Tuesday, 30 April 2013

Pollinator Protection - Europe Shows Us How It's Done

Dear Editor, 





Oh, to be in Europe, now that they have put us to shame, once again! 

Member states of the European Union have just voted to clamp a temporary (2 year) ban on members of that "devil family" of bee-killing insecticides known as "neonicotinoids." It is now illegal to use the stuff anywhere over that entire continent! While Europe has finally seen the light, they're still applied prodigiously on food crops in North America. The seeds of crops such as corn and canola are now shot-full of them before they even go into the ground!
  I guess authorities here and chemical giants like Bayer (which make these poisons) don't want us to know certain things. For example, when Italy acted on its own and banned them a few years ago, pollinator populations bounced back the following season, with little or no effect on crop production!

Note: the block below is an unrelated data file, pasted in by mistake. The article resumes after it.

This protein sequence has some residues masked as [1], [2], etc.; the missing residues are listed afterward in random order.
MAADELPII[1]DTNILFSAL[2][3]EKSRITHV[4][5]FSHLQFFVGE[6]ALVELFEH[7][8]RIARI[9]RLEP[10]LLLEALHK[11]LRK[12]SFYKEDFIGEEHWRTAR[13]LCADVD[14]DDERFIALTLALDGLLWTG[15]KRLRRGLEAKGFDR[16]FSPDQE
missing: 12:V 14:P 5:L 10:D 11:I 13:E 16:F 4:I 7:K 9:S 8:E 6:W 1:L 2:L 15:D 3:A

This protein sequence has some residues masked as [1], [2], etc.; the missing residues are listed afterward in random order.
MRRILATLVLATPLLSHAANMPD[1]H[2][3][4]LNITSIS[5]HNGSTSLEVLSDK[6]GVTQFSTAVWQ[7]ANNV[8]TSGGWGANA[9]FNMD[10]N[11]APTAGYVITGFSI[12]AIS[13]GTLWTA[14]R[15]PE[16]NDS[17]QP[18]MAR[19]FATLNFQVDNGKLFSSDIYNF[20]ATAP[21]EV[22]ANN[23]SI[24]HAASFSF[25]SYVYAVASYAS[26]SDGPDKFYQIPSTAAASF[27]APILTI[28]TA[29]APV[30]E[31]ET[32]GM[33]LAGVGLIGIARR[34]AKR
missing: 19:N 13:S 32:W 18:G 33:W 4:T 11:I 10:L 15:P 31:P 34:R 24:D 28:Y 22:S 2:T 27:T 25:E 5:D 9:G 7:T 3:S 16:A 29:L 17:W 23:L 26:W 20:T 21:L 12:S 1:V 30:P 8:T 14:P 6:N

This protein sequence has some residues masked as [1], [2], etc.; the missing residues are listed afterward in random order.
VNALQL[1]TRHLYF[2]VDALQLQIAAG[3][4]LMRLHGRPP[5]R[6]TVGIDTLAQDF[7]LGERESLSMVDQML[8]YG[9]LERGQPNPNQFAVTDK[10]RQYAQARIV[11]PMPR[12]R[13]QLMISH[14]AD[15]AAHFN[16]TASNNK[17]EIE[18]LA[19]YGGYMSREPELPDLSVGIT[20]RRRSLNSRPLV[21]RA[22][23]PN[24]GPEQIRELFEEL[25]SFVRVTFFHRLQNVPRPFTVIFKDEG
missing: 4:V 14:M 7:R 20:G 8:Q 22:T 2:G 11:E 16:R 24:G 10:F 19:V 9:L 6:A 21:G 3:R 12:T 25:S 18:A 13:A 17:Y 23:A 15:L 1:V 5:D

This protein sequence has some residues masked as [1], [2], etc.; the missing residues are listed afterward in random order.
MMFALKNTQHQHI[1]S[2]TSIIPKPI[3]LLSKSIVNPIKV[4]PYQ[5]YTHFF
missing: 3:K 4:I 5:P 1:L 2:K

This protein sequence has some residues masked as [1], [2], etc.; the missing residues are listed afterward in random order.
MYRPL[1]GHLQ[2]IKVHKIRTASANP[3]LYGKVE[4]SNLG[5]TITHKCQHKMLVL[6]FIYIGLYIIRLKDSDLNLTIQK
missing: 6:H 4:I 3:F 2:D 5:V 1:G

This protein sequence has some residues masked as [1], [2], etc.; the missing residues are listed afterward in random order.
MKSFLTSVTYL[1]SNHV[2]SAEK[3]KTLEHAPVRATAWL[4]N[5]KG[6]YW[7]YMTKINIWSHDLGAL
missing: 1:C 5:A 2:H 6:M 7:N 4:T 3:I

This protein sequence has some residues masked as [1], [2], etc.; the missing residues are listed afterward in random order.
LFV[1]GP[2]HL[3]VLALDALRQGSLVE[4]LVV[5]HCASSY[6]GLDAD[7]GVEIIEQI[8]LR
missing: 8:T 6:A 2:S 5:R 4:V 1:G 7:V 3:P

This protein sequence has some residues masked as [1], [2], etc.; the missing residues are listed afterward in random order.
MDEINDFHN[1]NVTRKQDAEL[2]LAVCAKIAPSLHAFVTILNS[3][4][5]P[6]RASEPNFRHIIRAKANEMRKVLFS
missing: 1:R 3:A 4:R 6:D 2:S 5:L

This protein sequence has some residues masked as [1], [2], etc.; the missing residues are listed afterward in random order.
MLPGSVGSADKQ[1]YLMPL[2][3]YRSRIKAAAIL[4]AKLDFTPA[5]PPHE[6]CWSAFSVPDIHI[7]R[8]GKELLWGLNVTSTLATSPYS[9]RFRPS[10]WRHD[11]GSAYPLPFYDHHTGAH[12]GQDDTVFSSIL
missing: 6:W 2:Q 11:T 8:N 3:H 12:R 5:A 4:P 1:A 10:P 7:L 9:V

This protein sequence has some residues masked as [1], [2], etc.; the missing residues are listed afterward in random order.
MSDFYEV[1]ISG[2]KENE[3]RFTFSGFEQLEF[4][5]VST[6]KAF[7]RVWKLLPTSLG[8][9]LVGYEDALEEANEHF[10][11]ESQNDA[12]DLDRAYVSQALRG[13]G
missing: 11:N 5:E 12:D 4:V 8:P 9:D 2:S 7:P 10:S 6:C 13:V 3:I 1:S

A year ago, during corn planting season in Ontario and Quebec, there were well over 200 separate complaints from beekeepers of honey bee kills. Government "regulators" have responded by promising to "review" the complaints and possibly "tighten up" the warning labels on the products! How courageous of them! How decisive!

In the 'States last year, commercial beekeepers report they lost up to one half of their hives. 

Authorities described honeybee losses in Canada during the winter of 2010-11 as "drastic" and "extreme." The following winter, they were much better.  Still, given the "wild west" mentality that prevails in this country, and the resurgence of corn (treated with you-know-what) as a livestock feed on the prairies as well as central Canada, it's hard to imagine how that state of affairs can continue.

From the aspect of food production, the stakes could not be higher. Pollinators, mainly honey bees, but also wild bumble bees, butterflies, bats and hummingbirds - all of which are on the decline, worldwide - fertilize hundreds of fruits and vegetables, making their reproduction possible. Without them, our food choices would be reduced by fully one-third. We, along with wildlife and livestock, would have to get by with the likes of rice and wheat, and without things like strawberries and tomatoes! 

A bleak prospect, indeed.

Larry Powell
Roblin, Manitoba 

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